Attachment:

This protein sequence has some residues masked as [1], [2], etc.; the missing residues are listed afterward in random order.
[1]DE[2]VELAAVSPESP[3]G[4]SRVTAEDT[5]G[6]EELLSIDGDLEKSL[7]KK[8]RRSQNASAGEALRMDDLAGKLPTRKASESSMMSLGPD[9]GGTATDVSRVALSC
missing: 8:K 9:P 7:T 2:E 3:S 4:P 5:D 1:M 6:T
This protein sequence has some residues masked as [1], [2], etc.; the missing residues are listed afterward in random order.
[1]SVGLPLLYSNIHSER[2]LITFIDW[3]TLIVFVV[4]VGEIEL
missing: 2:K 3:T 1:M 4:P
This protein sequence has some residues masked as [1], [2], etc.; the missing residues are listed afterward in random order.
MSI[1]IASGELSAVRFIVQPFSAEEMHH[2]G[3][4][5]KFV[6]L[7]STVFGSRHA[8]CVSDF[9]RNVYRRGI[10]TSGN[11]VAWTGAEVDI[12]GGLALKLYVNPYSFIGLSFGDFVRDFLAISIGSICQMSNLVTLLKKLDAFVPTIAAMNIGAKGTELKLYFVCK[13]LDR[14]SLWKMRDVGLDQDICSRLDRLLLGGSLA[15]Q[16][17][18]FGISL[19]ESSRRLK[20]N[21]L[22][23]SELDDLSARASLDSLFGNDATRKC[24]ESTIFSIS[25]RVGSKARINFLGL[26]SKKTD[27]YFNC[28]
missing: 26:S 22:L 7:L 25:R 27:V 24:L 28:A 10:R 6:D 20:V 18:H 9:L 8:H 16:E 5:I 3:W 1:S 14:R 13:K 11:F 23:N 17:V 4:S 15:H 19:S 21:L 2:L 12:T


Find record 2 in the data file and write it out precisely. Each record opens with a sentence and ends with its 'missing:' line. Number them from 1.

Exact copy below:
This protein sequence has some residues masked as [1], [2], etc.; the missing residues are listed afterward in random order.
[1]SVGLPLLYSNIHSER[2]LITFIDW[3]TLIVFVV[4]VGEIEL
missing: 2:K 3:T 1:M 4:P